An investment fund boss is selling his sprawling properties worth almost £15million after his company ‘locked in’ £3.7billion of savers’ money following a rush by investors to redeem £493million from the fund.
Craig Newman, 48, is selling his seven-bedroom country home near Henley-on-Thames, Oxfordshire, for £10million after spending millions on refurbishing the property.
Harpsden Wood House, built in 1908 and bought by Mr Newman in 2015, has had an orangery, stables, tennis court, swimming pool, summer house and gatehouse installed.
Mr Newman, chief executive and co-founder of Woodford Investment Management, has also sent out brochures advertising a self-built six-bedroom red-brick property near Wargrave, Berkshire, for £4.85million, The Times reported.
Craig Newman, co-founder of investment fund Woodford Investment Management, is selling Harpsden Wood House for £10million
Harpsden Wood House, the mansion built in 1908 which Mr Newman bought in 2015, was refurbished over the last four years
The Oxfordshire property had an orangery, summer house, tennis court, swimming pool, stables and gatehouse installed
The freehold detached house is located in Harpsden Woods, Henley-On-Thames, which is home to 18 properties
Both sales were supposed to be carried out privately but details were leaked to the newspaper.
Harpsden Wood House was designed by a pupil of visionary English architect Sir Edwin Lutyens.
A source familiar with the house said Mr Newman ‘had an unbelievable amount of work done, and the quality is extraordinary.’
Mr Newman’s business partner Neil Woodford, 59, also reportedly decided to sell shares worth nearly £1million this week.
A source familiar with the house said: ‘He’s had an unbelievable amount of work done, and the quality is extraordinary’
Harpsden Wood House in Oxfordshire was designed by a pupil of visionary English architect Sir Edwin Lutyens
A Woodford Investment Management spokesman said the only reason Mr Woodford’s sale of shares was to pay a tax bill and denied that Mr Newman was raising money in a rush as well as claims that he was starting a legal fighting fund
There are fears that the revelations could add to investors’ worries, and some industry insiders suggest that Mr Newman could be raising cash in anticipation of the fund’s collapse, or raising a legal fund in case they are sued – something his spokesperson denied, according to The Times.
A Woodford Investment Management spokesman told The Times the only reason Mr Woodford sold the shares was to pay a tax bill, and denied that Mr Newman was raising money in a rush as well as claims that he was starting a legal fighting fund.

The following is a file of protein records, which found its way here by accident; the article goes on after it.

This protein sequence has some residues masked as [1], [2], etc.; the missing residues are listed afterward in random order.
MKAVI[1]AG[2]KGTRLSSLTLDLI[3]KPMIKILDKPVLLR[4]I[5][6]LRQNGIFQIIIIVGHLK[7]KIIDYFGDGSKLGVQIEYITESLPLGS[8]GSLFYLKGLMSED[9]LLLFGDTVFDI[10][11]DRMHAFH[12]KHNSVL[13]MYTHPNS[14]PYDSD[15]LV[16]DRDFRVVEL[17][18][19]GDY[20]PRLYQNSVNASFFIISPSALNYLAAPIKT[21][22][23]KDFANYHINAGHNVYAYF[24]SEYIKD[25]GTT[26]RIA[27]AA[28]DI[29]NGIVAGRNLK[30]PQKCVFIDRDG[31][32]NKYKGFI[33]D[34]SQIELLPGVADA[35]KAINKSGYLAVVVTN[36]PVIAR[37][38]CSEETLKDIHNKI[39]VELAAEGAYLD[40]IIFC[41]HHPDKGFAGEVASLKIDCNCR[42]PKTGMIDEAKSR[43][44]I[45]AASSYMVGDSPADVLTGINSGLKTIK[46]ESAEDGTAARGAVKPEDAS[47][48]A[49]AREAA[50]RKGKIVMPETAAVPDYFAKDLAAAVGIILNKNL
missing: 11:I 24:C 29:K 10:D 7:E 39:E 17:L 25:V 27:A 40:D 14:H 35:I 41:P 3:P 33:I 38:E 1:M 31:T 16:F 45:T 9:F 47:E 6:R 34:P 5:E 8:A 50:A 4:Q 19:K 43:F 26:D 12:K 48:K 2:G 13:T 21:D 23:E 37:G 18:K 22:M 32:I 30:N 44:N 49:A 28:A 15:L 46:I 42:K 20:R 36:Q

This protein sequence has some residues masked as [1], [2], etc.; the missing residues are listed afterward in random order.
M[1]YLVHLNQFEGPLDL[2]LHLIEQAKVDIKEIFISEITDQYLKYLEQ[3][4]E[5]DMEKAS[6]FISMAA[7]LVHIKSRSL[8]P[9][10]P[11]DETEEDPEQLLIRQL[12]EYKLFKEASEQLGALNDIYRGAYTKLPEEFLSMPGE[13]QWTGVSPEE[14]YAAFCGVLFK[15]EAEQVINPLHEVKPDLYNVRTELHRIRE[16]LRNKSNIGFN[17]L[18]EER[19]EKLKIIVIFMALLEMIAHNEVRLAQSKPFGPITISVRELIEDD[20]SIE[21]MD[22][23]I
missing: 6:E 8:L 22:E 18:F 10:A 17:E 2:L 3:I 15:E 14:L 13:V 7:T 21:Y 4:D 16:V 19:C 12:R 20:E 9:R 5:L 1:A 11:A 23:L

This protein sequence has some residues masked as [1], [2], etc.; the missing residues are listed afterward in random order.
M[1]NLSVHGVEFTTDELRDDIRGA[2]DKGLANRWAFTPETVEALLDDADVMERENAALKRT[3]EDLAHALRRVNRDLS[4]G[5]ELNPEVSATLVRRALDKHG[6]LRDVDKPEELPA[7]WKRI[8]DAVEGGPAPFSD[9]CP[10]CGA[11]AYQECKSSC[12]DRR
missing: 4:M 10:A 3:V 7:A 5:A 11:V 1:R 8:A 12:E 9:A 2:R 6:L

Craig Newman, chief executive and co-founder of Woodford Investment Management
Woodford Investment Management had ‘locked in’ £3.7billion worth of its savers’ money on June 3, leaving investors frustrated following the fund’s recent decline in performance.
Woodford apologised to investors who were told that the fund would stay locked until December to give the manager time to ‘reposition the fund’s portfolio into more liquid assets’ and reviewed every 28 days.
In the three months before the lockdown investors had rushed to redeem £493million from the fund, and by the time it was locked its worth had fallen to £3.7billion, having been worth £10.2billion in its heyday.
Earlier this year Kent County Council notified the fund that it wanted to withdraw its £263million stake.
Neil Woodford and Craig Newman earned £97.7million in dividends since starting the investment house in 2014, despite the fund’s fall in performance at since mid-2017, the Telegraph reported.
Woodford stopping customers taking their money out of their fund had prompted nationwide fury.
The fund – whose assets had fallen by almost £6 billion in just two years – was predicted to be closed for many months.
Neil Woodford’s fortune was transformed overnight in 2000 when Woodford made millions of pounds by avoiding the dotcom stock market crash.
He had stubbornly stuck to his guns – and defied his bosses – refusing to invest in the bubble around technology companies.
With their new-found wealth, Mr Woodford and his then-wife Jo bought Fingest Manor, a Grade II listed property with a team of household staff.
They also bought a picturesque farm on the edge of Dartmoor in Devon. Exotic holidays and Ferraris followed. But 20 years later the dream turned sour and the married couple would go on to divorce.